Over ten years ago, the City of Richmond, California came to Opticos for help. An industrial powerhouse during World War II, the city was grappling with the effects of a post-industrial economy and looking for ways to improve life for its citizens. Over the last decade, Opticos has partnered with the city on multiple projects to develop planning tools tailored to the specific needs of its communities and neighborhoods. Our goal has been to help this struggling city overcome its challenges and develop into a more livable, prosperous, and equitable place.
Northern California APA Award for Best Practice (Richmond Heritage Design Guidelines); 2013 CNU Charter Award – The Neighborhood, District, and Corridor (Richmond Livable Corridors)
Our Clients, and the Challenges They Faced
Richmond suffered a significant economic decline after its industrial heyday in the middle of the last century. Once-prosperous neighborhoods had become downtrodden and economically depressed, and efforts were underway to help get development get going again. How could the Planning and Building Department inspire and guide new development that would “fit in” with the existing community, both aesthetically and culturally, while catalyzing needed investment?
Phase 1: Acknowledge the past and improve the present
First, Richmond’s planners asked Opticos for help improving infill projects that weren’t blending well with the community. They then asked our team to help support the city’s neighborhood character. Through the result of this effort, the Richmond Heritage Design Guidelines, local residents now have an easy-to-use guide on how to improve their properties in ways that reflect the rich architectural fabric and unique character of Richmond.
“The City of Richmond has needed a document like this for years. It educates property owners about the value inherent in their heritage homes, and then gives them the tools needed to complete a renovation, or addition, in a way that reinforces that character and scale. It is a document that we use often and has been invaluable.”— Richard Mitchell, Richmond Planning Director
Phase 2: Revitalization and community-building
These projects only addressed part of the problem. In addition to guiding early growth, the City wanted to actively encourage economic development in areas that needed a kick-start. We did this through the Richmond Livable Corridors Project, a revitalization strategy for disinvested areas in central Richmond. Opticos teamed with the City, local residents, and a multidisciplinary group of livability and economic experts to complete the plan. Three multi-day design charrettes with a focus on community advocacy, public health, and “right-sizing” infill development led to the creation of a dynamic vision for the area, as well as a Form-Based Code, to build upon ongoing community investment, guide neighborhood-compatible development and remove barriers to infill.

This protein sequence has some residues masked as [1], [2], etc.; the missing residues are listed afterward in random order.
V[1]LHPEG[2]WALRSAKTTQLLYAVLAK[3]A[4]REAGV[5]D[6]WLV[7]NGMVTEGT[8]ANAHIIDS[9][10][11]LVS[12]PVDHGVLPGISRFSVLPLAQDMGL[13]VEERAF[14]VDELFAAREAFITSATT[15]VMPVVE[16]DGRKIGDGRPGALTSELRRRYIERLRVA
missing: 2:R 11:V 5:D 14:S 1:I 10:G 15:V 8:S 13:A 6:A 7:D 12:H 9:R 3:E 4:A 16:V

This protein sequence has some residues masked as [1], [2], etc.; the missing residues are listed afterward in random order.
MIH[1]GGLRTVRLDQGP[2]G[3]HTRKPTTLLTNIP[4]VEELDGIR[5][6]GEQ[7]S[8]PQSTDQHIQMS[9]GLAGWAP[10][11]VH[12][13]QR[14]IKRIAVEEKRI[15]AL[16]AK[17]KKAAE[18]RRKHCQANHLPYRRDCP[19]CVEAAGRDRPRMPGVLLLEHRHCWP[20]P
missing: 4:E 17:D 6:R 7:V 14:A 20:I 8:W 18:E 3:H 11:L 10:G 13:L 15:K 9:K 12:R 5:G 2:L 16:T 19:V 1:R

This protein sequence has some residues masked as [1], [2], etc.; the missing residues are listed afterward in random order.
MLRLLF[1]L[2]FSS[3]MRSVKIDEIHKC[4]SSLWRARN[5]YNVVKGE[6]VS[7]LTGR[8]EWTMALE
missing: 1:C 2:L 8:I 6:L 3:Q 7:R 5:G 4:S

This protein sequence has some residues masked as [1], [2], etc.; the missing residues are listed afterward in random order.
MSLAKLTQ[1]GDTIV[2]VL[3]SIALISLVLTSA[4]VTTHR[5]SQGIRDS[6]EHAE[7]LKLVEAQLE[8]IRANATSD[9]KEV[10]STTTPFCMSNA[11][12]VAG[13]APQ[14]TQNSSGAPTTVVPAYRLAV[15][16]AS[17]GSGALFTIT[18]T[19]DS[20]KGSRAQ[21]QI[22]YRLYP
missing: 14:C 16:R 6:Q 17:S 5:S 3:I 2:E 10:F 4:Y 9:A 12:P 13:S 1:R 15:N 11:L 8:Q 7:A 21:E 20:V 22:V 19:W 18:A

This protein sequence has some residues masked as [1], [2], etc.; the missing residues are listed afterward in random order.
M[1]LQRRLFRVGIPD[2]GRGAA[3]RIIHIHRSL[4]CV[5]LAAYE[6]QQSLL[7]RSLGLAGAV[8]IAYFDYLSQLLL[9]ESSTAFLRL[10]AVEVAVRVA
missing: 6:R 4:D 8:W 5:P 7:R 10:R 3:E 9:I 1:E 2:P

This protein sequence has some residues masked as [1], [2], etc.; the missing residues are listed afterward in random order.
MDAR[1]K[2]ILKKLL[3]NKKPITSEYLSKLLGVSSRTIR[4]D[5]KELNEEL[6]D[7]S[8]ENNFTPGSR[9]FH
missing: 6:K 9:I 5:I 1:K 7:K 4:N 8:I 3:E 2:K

The charrette process and Form-Based Code have kickstarted a variety of investment and reinvestment projects in Central Richmond, including the implementation of pedestrian and bicycle-friendly street improvements and greenway corridors, and planning and entitlement for the first mixed-use infill buildings in over 50 years.
Phase 3: Opticos completed the Richmond Bay Specific Plan, which features a revitalization strategy for a declining industrial area and seeks to leverage investment around the Richmond Bay Campus, a future satellite for the University of California, Berkeley.
Unique, flexible process creates meaningful results
By remaining open-minded and flexible, Opticos has sought to meet the city and its residents where they are today, while providing longer-term strategies to achieve positive, transformative change. This has meant leveraging design skills to deliver pragmatic, incremental improvement projects, such as retrofitting existing streets; creative, adaptive reuse and infill of small properties; thinking big to the future with a new town square anchored by a market hall; or providing a framework for the redevelopment of an 80-acre brownfield, one of the few remaining vacant parcels on the San Francisco Bay shoreline.
In each project, the team developed tailored, unique processes and products to address the specific needs of the city and project—from negotiation and conflict resolution needed to get the Bay Specific Plan adopted, to the open, multi-day public charrette process that guided Richmond Livable Corridors.
By focusing on the right process for a given need, Opticos has cultivated custom-made and effective solutions for Richmond, helping to build a more prosperous, vibrant place for all.
To this day, Opticos performs ongoing design review and advisory services for the City of Richmond to help implement the vision we created together.
“Opticos is unlike any other consultant I have worked with: They have come up with creative ideas that provide the ‘game changers’ that Richmond needs!”— Richard Mitchell, Richmond Planning Director